1051 Statistical Characteristics of Raindrop-Size Distribution in the Summer Season Observed in the South China Sea

Wednesday, 15 January 2020
Hall B (Boston Convention and Exhibition Center)
Chaoying Huang, Sun Yat-sen Univ., Guangzhou, China; and A. Zhang, S. Chen, and Z. Liang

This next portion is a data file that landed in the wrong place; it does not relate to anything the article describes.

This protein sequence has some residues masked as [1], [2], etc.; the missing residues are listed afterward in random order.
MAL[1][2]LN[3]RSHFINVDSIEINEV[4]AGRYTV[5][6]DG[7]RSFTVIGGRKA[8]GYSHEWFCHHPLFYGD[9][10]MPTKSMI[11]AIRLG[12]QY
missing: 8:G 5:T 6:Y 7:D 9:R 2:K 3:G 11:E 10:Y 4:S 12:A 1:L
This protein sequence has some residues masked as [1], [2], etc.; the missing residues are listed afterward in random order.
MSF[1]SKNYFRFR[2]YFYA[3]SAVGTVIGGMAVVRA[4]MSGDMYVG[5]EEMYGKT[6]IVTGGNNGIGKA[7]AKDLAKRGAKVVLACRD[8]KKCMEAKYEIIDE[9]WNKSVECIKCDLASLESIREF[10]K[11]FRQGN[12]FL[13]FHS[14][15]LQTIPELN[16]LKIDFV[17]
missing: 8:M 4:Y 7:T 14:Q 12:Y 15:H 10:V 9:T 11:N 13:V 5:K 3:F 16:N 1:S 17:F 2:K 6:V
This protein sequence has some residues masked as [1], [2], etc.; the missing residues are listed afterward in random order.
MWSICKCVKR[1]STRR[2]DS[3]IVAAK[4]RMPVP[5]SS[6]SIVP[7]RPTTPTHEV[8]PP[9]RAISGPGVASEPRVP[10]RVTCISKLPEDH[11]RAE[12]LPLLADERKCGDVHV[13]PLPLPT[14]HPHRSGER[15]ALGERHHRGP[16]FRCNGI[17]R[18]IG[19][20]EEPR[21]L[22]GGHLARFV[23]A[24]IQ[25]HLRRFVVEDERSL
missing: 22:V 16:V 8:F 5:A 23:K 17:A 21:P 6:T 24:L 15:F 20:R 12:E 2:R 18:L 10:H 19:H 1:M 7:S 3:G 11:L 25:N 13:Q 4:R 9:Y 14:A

Precipitation is one of the most important resources for human activity and global distribution of precipitation amount. What’s more, its variation is essential for global water cycle. The South China Sea (hereinafter referred to as SCS) is the largest and the southernmost sea in China. Additionally, a large of amount of water vapor transported by monsoon from SCS is a main source of the precipitation over coastal areas in southern China during summer monsoon season, and may cause uneven distribution of rainfall amount along coastal areas in southern China. Deep insight into the raindrop size distribution (DSD) and its variability are essential for understanding precipitation microphysics since DSD contains abundant information about precipitation microphysics. In this study, the DSD over SCS in summer monsoon seasons were investigated with observations collected by the second-generation Particle Size and Velocity (Parsivel2) distrometer fixed on a scientific investigation ship over the South China Sea from June of 2019. Statistical analysis of DSD is used to feature the characteristics of DSD of SCS in June. A three-parameter gamma distribution is used to describe the measured raindrop spectra. Finally, a new Z-R relationship which localized in SCS is proposed to provide useful information for the precipitation retrievals based on weather radar observations.
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